In his third comment, after I talked of martyrs, he tried to make my argument into another subjective reason. He said, "I once believed, and then changed my mind when I realized what I believed was irrational and not based on evidence. (Subjective) If being a martyr means that your belief is true, then isn't every suicide bomber who thinks he will get his heavenly reward proving Islam true?" Again, I did not say that I believed that the Bible is true because of martyrs, I believe it is true because it is true, which is what he could not and would not consider. Only the grace of God can reveal this to an infidel.
Notice what happened when he was asked a direct question. The entire conversation turned from one of subjective interpretation to one of objective truth. I asked an objective question: "Do you agree that the only people that are going to agree that the record of the Bible is false is you, your unbelieving friends, and every unbeliever in the world and the only people that are going to agree that it is true is me, my believing friends, and every believer scattered throughout the world?" What did he do? Well, three consecutive responses he avoids the question until the end of the last when, after much rambling, he says, "No. (I do not agree with that statement.)"
The objective truth was then brought into full light. Him, an unbeliever and me, a believer, cannot have any agreement. What does the Bible say? "What agreement does he that believes have with an unbeliever? " (2Cor 6:15)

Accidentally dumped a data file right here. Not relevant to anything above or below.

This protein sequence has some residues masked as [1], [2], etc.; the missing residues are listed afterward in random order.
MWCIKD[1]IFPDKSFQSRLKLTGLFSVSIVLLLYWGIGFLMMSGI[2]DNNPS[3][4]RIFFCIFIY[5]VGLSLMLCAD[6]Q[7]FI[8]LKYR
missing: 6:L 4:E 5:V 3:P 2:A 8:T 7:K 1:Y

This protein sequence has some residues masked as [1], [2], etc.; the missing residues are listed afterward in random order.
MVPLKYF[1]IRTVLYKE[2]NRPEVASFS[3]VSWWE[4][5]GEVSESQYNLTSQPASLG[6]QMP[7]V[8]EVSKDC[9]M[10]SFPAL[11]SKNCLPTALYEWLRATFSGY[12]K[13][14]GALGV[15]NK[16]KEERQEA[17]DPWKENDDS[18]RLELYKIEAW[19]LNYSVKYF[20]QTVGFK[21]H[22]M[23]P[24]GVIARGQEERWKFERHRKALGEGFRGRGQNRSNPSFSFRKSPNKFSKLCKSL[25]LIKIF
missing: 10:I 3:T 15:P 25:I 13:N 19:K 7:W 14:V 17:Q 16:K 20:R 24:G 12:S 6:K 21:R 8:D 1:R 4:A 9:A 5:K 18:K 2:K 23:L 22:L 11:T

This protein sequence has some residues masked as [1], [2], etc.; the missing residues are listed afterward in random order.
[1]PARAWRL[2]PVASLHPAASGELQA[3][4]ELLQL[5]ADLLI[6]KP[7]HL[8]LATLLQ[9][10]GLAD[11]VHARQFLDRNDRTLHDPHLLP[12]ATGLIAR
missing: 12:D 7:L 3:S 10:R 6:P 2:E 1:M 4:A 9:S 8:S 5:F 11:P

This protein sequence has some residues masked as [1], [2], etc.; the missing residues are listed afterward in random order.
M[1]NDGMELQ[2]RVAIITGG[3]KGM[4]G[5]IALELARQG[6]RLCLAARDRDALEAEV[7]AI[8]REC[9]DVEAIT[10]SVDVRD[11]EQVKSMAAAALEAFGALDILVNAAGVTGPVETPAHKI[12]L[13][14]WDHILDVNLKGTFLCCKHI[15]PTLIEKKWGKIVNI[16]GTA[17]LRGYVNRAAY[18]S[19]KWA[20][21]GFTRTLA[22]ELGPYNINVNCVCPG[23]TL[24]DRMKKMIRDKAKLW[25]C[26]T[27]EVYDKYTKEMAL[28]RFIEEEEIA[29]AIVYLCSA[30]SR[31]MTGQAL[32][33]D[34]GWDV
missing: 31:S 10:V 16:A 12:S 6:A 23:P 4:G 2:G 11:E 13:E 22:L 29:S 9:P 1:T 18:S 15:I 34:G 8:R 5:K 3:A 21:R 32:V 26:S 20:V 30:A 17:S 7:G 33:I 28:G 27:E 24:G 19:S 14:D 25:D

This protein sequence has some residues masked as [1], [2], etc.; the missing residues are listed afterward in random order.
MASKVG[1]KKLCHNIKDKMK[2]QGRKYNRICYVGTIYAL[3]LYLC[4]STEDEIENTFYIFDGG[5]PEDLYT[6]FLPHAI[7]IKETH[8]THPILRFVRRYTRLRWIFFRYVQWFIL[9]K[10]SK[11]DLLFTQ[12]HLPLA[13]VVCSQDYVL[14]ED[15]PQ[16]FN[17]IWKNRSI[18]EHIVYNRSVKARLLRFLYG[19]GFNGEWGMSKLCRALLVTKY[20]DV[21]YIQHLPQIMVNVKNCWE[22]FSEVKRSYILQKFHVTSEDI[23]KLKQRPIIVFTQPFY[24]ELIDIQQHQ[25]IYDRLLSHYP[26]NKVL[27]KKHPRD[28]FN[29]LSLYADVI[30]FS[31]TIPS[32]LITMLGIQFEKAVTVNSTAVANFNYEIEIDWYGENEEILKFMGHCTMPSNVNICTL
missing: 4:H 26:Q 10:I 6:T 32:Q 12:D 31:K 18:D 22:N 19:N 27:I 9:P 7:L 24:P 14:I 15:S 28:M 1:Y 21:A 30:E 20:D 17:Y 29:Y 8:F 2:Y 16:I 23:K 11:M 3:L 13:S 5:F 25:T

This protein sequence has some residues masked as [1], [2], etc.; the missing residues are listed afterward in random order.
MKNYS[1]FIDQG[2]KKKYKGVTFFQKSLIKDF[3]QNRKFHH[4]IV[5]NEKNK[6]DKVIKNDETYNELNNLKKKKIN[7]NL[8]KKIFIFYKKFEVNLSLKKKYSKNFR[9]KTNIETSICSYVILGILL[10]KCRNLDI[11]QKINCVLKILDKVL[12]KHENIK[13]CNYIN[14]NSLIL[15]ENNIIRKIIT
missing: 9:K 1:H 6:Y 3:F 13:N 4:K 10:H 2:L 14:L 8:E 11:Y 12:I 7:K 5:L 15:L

That is why I believe the Bible. It is objectively true. It is not left for the subjective opinion of anyone to verify its validity. With this verse, I added a command made by our Lord Jesus: "Let your conversation be "Yes, yes" or "No, no" for whatever is more than that comes from evil." (Matt. 5:37) The atheist proved our Lord to be true by his actions.
What did our subjective inquisitor say after he realized the objective point was made?
"It should probably read more accurately "Never think about your answers, only say yes or no...thought only leads to evil."
Again, he attempted to change what the Bible objectively says and give yet one more subjective interpretation to an objective command of truth. It's completely irrational to deal with people if one won't even consider what the text has to say and take it at that.
Finally, look at his last sentence:
"You believe that. I hope it makes you happy, I really do."
So much for a "rational response". He wouldn't even deal with the text honestly and rationally in the end.